- The Washington Times - Saturday, December 24, 2005

As Patrick Ramsey disgustingly called for his second timeout in seven seconds, the growing murmur around FedEx Field was all too evident.

Hadn’t the fans seen this before: a flummoxed Ramsey unable to get a play off, then throwing his hands up in frustration?

Maybe so, but it’s safe to say they hadn’t seen what happened next. Having just wasted two timeouts on consecutive plays in the third quarter, Ramsey got back under center, dropped back to pass and connected with Santana Moss on a sparkling, 72-yard touchdown that sealed the Washington Redskins’ 35-20 win over the New York Giants.

Just like that, the sellout crowd of 90,477 returned to its previous state of jubilation, and the ugly start to Ramsey’s first game in eight weeks was forgotten.

“It wasn’t encouraging, exactly,” Ramsey said. “But I think Santana’s play took care of that.”

What a stunning turn of events. No, not the Redskins’ four-game winning streak that leaves them on the precipice of the playoffs. Remarkable as that is, who could have imagined one of the key figures in it all would be Ramsey?

The fourth-year quarterback found himself thrust back into the spotlight yesterday, though, when starter Mark Brunell sprained his right knee on a third-quarter sack. With Brunell on the sideline in a knee brace, it was up to Ramsey to return to the huddle for the first time since the Oct.30 massacre at the Meadowlands and lead the Redskins to victory.

Ramsey proved up to the challenge. Even though he hadn’t taken any meaningful snaps since he was unceremoniously yanked from the season opener against the Chicago Bears, he managed to direct an efficient Washington offense and preserve his team’s lead. He wound up completing five of seven passes for 104 yards, including the 72-yard strike to Moss to push the lead to 28-17, and finished with a near-perfect 153.3 passer rating.

“Here is one of the biggest games I’ve ever been at, and Patrick Ramsey has to go in and try and win it for us,” coach Joe Gibbs said. “He’s handled this situation better than I think anybody could, and it’s a tribute to his character. He was ready. He stepped in and made some plays for us.”

Now comes the bigger question: Will Ramsey need to step up again next Sunday in Philadelphia with the Redskins’ first playoff berth since the 1999 season on the line?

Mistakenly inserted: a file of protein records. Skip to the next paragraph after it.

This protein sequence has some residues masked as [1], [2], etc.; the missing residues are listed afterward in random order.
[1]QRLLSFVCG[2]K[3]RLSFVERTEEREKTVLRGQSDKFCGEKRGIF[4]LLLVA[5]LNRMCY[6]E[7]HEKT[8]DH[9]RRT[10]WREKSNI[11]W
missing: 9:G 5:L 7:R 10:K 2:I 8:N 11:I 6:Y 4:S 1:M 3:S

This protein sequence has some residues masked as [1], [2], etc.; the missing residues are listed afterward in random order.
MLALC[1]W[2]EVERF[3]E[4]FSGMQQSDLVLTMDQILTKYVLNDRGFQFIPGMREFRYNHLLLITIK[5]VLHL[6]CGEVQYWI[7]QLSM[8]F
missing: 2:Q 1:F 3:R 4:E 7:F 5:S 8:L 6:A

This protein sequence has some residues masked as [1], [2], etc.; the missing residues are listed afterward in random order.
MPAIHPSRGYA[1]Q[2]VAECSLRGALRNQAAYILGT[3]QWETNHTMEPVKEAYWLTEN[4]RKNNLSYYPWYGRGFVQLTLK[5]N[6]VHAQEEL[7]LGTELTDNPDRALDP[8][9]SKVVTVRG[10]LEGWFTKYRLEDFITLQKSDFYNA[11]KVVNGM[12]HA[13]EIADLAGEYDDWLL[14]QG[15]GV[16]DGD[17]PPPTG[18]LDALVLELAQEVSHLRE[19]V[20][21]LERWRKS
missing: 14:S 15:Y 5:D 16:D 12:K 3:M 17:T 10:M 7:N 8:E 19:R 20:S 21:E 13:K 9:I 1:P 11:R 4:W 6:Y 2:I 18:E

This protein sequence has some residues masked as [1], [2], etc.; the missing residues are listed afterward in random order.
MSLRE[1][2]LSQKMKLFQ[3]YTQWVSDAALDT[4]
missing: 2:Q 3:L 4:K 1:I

There appears to be a reasonable chance. Brunell sprained his right MCL when he was sacked by New York’s Nick Greisen and was noticeably limping through the Washington locker room after the game. He declined to speak to reporters, and Gibbs said “we’ll have to wait for a couple of days and see” whether he can return for the season finale (and perhaps the playoffs).

Ramsey said he was up to the challenge when called upon yesterday and that his previous NFL experience was instrumental.

“I think it would have been much different had I not ever played out there,” he said. “But I’ve had an opportunity to play. My job is to go out there and perform. I’m happy it ended up the way it did.”

Ramsey immediately won over his offensive teammates when he stepped into the huddle.

“I knew he was loose when he came in,” running back Clinton Portis said. “He came straight into the huddle cracking jokes. I think it kind of loosened the guys up. He took the leadership role.”

There weren’t many smiling Redskins players moments later when Ramsey was forced to call timeouts on consecutive plays because of botched formations. But he won them all back with his subsequent touchdown pass to Moss, the play that clinched the Redskins’ victory.

“That is probably one of the toughest things to do in a big game like this, to come in at that point and make big plays,” tackle Jon Jansen said. “I told him a long time ago when he was down that sooner or later we were going to need him to step in and play big. And he was ready when the time came.”

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